Baka, a Chinese PC hardware enthusiast and content creator, has attempted to use a modern gaming PC equipped with Intel's Core i9-13900K processor and Asus's GeForce RTX 4090 ROG Strix graphics card at subzero temperatures outside in the city of Mohe for a night, reports WCCFTech. To a great surprise, the hardware not only worked fine for some time, but actually survived the experiment.
Modern high-end processors and graphics cards for desktops dissipate so much heat that usage of advanced liquid coolers is recommended for CPUs, whereas graphics boards come with rather monstrous three-wide triple-fan air cooling systems. But such sophisticated coolers apparently aren't necessary if the temperature falls between -30 degrees Celsius to -53 C (-22 degrees Fahrenheit to -63.4 F) outside and you can ensure that that the hardware does not short circuit.
At first, Baka just installed her PC outside and removed its side panel, as it did not let her film the insides at such temperatures. But at -30 C and -40 C, liquid in the closed-loop 360-mm liquid CPU cooler froze and the device simply stopped working. To cool down the processor, she had to install Noctua's NH-P1 passive heatsink and build a monstrous air compressor out of dozens of high-pressure server fans that created sound that was as horrific as the compressor looked.
But it worked out just fine. The CPU temperature dropped to 10°C to 15°C and the 24-core Raptor Lake processor — the best gaming CPU you can get these days — had enough thermal headroom to hit 6.18 GHz. Temperature of Nvidia's GeForce RTX 4090 — the best graphics card available today — dropped to -40°C at idle and never went past 30°C under high loads. The machine survived at subzero temperatures for a couple of nights, although it is unclear how significantly hardware degraded when working in such mode. We would be particularly concerned about DRAM and 3D NAND memory chips as well as things like MACs, DACs, and capacitors.
Baka used the system for some to play some Minesweeper, but did not attempt to overclock the CPU and the GPU. This is probably because it was pointless to compete against extreme overclockers who use liquid nitrogen(-90°C).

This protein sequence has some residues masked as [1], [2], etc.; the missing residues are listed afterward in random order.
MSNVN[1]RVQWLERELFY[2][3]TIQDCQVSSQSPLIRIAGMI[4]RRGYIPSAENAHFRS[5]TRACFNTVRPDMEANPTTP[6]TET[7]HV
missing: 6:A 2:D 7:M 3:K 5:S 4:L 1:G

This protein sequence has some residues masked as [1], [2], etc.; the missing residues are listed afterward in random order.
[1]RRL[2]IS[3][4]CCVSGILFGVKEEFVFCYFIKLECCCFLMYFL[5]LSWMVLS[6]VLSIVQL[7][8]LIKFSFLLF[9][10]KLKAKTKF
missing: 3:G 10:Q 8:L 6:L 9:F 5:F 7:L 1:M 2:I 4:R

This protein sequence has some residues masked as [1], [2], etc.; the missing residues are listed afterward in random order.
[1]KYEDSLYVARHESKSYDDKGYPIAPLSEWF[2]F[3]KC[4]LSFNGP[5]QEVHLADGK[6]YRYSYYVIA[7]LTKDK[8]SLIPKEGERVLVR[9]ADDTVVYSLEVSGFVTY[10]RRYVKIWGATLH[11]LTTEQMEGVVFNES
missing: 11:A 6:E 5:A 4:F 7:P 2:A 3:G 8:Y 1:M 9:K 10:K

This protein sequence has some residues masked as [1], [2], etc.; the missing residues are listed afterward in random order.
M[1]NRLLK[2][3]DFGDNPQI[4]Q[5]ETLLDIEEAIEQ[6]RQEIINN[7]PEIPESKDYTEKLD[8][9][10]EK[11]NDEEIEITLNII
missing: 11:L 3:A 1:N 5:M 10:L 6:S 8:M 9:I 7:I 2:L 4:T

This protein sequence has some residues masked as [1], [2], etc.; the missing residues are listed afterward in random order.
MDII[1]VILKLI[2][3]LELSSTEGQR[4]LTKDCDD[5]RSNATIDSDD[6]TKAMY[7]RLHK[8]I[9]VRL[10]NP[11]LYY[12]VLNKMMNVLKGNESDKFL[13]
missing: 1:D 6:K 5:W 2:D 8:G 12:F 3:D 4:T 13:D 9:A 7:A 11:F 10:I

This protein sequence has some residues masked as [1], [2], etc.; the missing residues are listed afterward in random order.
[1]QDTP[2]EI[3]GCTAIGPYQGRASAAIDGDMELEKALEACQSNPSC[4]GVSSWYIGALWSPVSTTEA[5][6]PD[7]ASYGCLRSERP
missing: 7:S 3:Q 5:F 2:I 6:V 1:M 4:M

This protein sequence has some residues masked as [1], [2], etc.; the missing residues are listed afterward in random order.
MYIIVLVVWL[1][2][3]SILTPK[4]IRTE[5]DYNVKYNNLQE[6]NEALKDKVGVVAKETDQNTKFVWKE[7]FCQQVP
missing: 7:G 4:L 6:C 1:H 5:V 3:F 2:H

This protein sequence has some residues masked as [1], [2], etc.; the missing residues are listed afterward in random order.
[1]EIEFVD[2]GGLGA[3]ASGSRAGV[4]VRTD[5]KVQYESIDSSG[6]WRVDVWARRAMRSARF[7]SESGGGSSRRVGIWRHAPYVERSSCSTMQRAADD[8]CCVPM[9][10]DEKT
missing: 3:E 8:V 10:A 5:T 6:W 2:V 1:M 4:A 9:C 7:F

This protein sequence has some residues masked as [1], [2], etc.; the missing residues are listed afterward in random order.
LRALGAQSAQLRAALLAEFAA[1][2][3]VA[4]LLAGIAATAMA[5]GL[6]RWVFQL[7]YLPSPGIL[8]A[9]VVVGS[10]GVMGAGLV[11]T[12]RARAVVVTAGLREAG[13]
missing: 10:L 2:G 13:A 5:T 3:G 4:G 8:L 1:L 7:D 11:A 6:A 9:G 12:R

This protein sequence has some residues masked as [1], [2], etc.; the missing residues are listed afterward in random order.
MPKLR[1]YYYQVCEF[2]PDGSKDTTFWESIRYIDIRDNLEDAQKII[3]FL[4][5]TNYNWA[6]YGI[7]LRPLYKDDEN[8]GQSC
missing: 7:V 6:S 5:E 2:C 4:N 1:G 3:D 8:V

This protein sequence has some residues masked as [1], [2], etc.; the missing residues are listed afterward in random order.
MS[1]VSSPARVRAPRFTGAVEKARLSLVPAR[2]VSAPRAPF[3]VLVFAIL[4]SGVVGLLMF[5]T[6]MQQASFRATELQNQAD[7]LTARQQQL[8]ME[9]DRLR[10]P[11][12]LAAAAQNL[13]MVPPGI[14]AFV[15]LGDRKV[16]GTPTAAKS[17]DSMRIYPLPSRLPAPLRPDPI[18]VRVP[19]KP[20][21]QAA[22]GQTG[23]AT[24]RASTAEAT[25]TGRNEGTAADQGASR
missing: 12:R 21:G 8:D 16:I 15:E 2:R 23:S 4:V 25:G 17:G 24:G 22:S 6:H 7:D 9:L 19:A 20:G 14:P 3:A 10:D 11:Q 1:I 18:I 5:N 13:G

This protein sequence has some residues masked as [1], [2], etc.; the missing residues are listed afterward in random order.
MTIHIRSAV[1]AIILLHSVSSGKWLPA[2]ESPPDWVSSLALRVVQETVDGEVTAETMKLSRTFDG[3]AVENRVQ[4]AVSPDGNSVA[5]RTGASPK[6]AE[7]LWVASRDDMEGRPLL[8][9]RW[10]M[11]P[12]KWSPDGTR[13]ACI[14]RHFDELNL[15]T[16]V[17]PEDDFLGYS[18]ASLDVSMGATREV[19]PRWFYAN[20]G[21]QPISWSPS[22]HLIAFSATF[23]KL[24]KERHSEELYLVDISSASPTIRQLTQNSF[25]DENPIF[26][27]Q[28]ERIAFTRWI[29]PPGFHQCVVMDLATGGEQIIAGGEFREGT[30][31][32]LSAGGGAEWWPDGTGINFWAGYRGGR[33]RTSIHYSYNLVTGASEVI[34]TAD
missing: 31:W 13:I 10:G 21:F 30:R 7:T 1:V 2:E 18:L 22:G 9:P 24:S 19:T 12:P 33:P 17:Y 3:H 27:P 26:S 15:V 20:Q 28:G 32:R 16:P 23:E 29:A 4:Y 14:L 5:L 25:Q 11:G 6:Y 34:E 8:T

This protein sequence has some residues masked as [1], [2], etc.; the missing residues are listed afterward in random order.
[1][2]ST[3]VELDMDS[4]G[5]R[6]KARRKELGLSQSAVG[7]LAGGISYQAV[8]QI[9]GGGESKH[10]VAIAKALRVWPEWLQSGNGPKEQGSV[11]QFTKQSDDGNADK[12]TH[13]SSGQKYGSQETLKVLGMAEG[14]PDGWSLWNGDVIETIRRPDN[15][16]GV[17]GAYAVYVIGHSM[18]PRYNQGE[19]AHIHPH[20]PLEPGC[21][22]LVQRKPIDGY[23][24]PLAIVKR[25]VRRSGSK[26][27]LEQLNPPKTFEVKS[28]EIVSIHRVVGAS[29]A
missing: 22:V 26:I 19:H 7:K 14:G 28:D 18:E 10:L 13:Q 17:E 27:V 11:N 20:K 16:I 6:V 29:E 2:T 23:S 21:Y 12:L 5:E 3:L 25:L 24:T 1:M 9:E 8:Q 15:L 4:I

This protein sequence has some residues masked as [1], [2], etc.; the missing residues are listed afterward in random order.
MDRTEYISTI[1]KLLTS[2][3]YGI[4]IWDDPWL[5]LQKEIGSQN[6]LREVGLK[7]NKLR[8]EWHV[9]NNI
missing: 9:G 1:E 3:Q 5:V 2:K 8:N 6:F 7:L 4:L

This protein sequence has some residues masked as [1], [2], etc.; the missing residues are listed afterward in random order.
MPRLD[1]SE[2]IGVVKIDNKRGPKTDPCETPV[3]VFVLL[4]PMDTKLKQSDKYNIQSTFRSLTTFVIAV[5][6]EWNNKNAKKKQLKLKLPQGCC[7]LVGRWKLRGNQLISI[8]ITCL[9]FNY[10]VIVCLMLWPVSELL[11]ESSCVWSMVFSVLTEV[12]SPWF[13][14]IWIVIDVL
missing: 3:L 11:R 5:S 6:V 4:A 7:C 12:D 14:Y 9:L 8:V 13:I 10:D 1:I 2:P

In any case, while it is hardly possible to use high-end PCs in a freezer for prolonged periods, the experiment looks like a lot of fun.
From the article:
My comment was don't do a closed loop, open it up and use anti-free, May burn up some pumps though but that is the beauty of open loop, easy to replace.
-> https://www.engineeringtoolbox.com/ethylene-glycol-d_146.htmlAlso years ago, the factory antifreeze mix in my new Saab slushed up and my car overheated on the freeway at -30C
Those lucky Mongolian gamers, playing outside in balmy sub zero temps!! What's next, Intel lava-like processors are great for playing at absolute zero temps on Neptune??
Um, why couldn't she just use a normal Noctua tower cooler with its own fan? Maybe she tried the passive cooler to see how well it would work on its own, and didn't have ready access to, or funds to buy an active tower cooler?
Could there be some issue with fans' bearings freezing that maybe doesn't apply to the server fans?
That reminded me, the liquid in the vapor chamber may freeze, but when it thaws I think it's going to be alright.
There probably is some temperature that's so cold the "far" side of the vapor chamber might not be able to stay unfrozen, leading to all the fluid collecting as icicles there, instead of flowing back along the walls. The walls themselves don't conduct heat very well, limiting the ability of them to thaw the frozen part.